mark handy photography

I am an award-winning landscape photographer from the United States.

Even though I do not make my work available for sale on this Web site, I do sell my work to clients around the world. Prior to 2016, my work was sold in limited editions of 50 images or less. Beginning in 2016, however, I reduced my edition size to just one. If you’re interested in reading about my decision to reduce my edition size to one, you can read about it here.

While I started off my career using Nikon cameras and glass, I have been shooting exclusively with Phase One medium-format gear and Schneider-Kreuznach glass since 2013. I currently shoot with a Phase One XF camera body. As my clients demanded larger and larger prints (beyond the 60×40-inch prints that I regularly produced with my Nikon D800E), it became necessary to find a camera system that was capable of producing high-quality images that could be printed on single panels as large as eight feet wide. Still, I remain agnostic when it comes to gear. It will always be — for me, at least — about having the right tool for the job. Based on what I shoot, and how big I print, my Phase One camera system remains the best tool for me.

If you’d like a little more insight into who I am as a photographer, be sure to check out this video, which is part of the “Unfiltered” series produced by Rod Clark, founder of Wine Country Camera.

You can also learn more about me from this podcast.

And you can, if you still haven’t had enough, read more about me here.

Meanwhile, I was a judge in the Open/Pro division for the 2017 and 2018 Epson International Photographic Pano Awards. It was an honor and privilege to be a judge for this well-respected photography contest during those two years. I am looking forward to returning as a judge in the future.

Speaking of judging (and totally unrelated to photography), in 2019-2020 I was part of a National Aeronautics and Space Administration (NASA) judging panel that helped name the Mars 2020 rover. The rover, called Perseverance, launched on July 30, 2020. Perseverance successfully landed on Mars on February 18, 2021.

Prior to my photography career, I worked as a producer at AOL (formerly called America Online) and as a business journalist at The San Francisco Chronicle and, where I covered Wall Street as a reporter. I also co-authored a New York Times Best Seller when I was at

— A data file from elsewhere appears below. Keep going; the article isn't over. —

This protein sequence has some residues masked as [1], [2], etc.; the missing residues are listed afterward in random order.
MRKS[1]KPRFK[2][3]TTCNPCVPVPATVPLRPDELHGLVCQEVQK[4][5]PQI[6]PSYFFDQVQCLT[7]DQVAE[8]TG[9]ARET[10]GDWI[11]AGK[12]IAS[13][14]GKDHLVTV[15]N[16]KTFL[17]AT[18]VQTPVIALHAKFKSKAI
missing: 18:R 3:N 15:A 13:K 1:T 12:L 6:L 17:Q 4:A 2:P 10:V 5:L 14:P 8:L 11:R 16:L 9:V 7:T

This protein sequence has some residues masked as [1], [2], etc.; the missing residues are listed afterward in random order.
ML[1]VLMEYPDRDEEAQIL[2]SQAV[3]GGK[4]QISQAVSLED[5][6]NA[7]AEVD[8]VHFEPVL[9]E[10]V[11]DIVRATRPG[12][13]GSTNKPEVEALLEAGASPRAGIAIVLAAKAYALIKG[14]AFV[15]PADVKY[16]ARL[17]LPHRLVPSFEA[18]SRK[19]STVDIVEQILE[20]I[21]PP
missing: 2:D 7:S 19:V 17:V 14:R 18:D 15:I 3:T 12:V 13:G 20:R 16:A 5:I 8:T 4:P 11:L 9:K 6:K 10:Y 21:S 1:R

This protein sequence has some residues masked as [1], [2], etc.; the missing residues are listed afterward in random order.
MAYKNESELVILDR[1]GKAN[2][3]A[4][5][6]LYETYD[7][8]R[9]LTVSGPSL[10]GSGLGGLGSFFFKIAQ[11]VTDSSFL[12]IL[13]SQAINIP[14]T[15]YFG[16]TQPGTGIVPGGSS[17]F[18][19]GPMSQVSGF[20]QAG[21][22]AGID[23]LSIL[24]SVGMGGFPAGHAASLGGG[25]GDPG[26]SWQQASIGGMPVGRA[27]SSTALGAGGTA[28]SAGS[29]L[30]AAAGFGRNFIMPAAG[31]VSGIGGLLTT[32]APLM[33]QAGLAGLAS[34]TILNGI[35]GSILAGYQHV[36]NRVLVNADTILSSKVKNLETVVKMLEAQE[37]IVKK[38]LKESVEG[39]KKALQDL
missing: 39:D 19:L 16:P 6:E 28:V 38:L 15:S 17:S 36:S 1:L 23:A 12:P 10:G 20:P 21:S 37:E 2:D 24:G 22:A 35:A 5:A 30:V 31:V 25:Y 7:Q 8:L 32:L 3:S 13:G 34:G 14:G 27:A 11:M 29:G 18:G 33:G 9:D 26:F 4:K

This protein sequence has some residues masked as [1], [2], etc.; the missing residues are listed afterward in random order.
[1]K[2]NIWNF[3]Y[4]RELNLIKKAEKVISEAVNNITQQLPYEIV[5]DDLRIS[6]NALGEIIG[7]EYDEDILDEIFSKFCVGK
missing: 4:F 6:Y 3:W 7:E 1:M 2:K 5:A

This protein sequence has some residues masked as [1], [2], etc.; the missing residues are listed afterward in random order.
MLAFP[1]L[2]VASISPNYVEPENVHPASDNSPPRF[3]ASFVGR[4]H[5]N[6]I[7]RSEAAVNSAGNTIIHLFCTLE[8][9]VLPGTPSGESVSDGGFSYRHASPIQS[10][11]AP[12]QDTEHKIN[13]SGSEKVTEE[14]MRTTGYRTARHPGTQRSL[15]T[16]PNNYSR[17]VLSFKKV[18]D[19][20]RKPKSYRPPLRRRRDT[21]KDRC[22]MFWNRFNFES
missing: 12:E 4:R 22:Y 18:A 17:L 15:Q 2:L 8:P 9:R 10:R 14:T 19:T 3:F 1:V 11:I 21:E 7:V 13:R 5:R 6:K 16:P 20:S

I received a bachelor’s degree in history from Brigham Young University (BYU) in Provo, Utah, and a Juris Doctor degree from the University of Idaho College of Law.

Finally, during my spare time I play a lot of indoor racquetball. I am a member of the National Masters Racquetball Association and the USA Racquetball Association. When I am not playing racquetball or capturing images, I like to play chess.

Artist Statement

I create landscape images because I love it. Nothing makes me happier than being out in the field, in nature, chronicling the things I see with my own eyes. The mind is feeble and, with time, forgetful, however. Capturing an image, therefore, serves two essential functions: one, it makes it more difficult for me to forget the beauty I experienced in the moment. And, two, it allows me to share with others what I saw and captured.

I realize that many people will never have the opportunity to visit some of the places I’ve seen while others may be introduced to a location through my work and be inspired to visit some day. Still others, meanwhile, may have already visited places I’ve captured. Regardless, I make sure I do my best to capture the essence of place when I’m out in the field. And I hope my images bring a smile to your face — regardless of whether you’ll never go to a place I’ve captured, will go in the future, or have already been.

Having said all of that, I capture images that make me happy. I’ve said this many times: I will not capture a subject simply because it pays the bills. No amount of money, for example, will encourage me to capture a wedding. That kind of photography simply doesn’t appeal to me. I won’t capture an iconic subject if I am not drawn to it. Indeed, I capture what I love and hope you’ll love it, too. In sum, trying to make my viewers happy first — and me second — could result in soulless, wooden images that I may not necessarily believe in or connect with. I’d have a portfolio that is mostly, even if potentially viable on a commercial basis, bereft of meaning for me.

I don’t approach photography from a philosophical point of view that permeates each image. Instead, my images reflect what I see in my mind’s eye before I get in the field. My photography reflects my purpose and intent. Indeed, I rarely show up to a landscape scene and simply document what happened while I was there. No. Rather, my images reflect my interpretation of scenes through my choice of composition, light, and exposure. In that way, Ansel Adams informs my thinking out in the field: “Photography is more than a medium for factual communication of ideas. It is a creative art.”

Meanwhile, my portfolio is comprised of single-image captures. I don’t do high-dynamic-range photography (HDR), I don’t stitch images together, and I don’t blend various scenes from several images into a final image. That’s not to say I have a negative opinion of those approaches. Absolutely not. In fact, many of my photographer friends employ any number of those techniques, producing some amazing, incredible images that I appreciate, respect, and thoroughly enjoy. Still, I simply find that I get more personal satisfaction from trying to get as much as possible into a single capture. That approach, of course, often means I have to return to the field over and over again until I get the conditions I want and need for my images. So be it. (I do, of course, edit my RAW images. I use the latest version of Capture One Pro, Photoshop, and Lightroom to edit my work.)